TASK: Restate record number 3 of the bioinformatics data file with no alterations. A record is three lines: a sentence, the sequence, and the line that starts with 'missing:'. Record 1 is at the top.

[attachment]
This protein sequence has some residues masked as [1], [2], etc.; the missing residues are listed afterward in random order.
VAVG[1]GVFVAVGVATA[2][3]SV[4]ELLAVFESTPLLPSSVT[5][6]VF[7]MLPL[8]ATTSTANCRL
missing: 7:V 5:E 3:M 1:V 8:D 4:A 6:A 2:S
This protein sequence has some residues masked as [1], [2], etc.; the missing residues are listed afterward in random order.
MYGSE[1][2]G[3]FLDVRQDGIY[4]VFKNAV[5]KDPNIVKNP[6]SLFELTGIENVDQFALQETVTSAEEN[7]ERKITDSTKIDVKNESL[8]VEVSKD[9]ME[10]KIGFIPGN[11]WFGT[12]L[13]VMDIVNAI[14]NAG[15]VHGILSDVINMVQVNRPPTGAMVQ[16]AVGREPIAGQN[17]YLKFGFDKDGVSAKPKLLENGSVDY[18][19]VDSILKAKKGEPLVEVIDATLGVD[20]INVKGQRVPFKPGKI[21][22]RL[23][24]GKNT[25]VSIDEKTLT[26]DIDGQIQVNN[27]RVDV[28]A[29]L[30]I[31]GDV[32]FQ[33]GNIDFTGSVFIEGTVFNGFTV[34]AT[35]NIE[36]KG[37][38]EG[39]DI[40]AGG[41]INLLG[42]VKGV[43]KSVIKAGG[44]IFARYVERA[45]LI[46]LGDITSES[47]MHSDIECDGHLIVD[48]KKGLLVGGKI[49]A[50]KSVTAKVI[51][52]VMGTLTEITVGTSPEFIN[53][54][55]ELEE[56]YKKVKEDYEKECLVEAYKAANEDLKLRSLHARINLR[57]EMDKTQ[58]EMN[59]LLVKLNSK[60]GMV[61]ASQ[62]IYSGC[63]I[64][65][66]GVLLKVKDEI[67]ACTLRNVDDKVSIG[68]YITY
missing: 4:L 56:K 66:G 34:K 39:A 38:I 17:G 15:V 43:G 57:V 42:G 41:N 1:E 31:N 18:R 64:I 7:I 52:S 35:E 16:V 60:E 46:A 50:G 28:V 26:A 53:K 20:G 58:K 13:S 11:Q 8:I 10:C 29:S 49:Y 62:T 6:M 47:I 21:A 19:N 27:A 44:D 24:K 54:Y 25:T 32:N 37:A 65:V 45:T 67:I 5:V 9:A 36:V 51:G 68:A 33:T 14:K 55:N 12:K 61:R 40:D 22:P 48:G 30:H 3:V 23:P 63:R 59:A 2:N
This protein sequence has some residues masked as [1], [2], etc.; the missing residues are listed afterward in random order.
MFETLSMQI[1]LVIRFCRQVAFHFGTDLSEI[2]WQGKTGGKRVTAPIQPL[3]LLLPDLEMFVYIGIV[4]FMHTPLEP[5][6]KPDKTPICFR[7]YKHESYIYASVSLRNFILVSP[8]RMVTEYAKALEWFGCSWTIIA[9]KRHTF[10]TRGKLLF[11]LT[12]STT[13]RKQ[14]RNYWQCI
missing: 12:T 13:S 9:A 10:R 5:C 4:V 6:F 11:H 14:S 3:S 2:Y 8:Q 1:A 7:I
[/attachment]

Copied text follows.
This protein sequence has some residues masked as [1], [2], etc.; the missing residues are listed afterward in random order.
MFETLSMQI[1]LVIRFCRQVAFHFGTDLSEI[2]WQGKTGGKRVTAPIQPL[3]LLLPDLEMFVYIGIV[4]FMHTPLEP[5][6]KPDKTPICFR[7]YKHESYIYASVSLRNFILVSP[8]RMVTEYAKALEWFGCSWTIIA[9]KRHTF[10]TRGKLLF[11]LT[12]STT[13]RKQ[14]RNYWQCI
missing: 12:T 13:S 9:A 10:R 5:C 4:V 6:F 11:H 14:S 3:S 2:Y 8:Q 1:A 7:I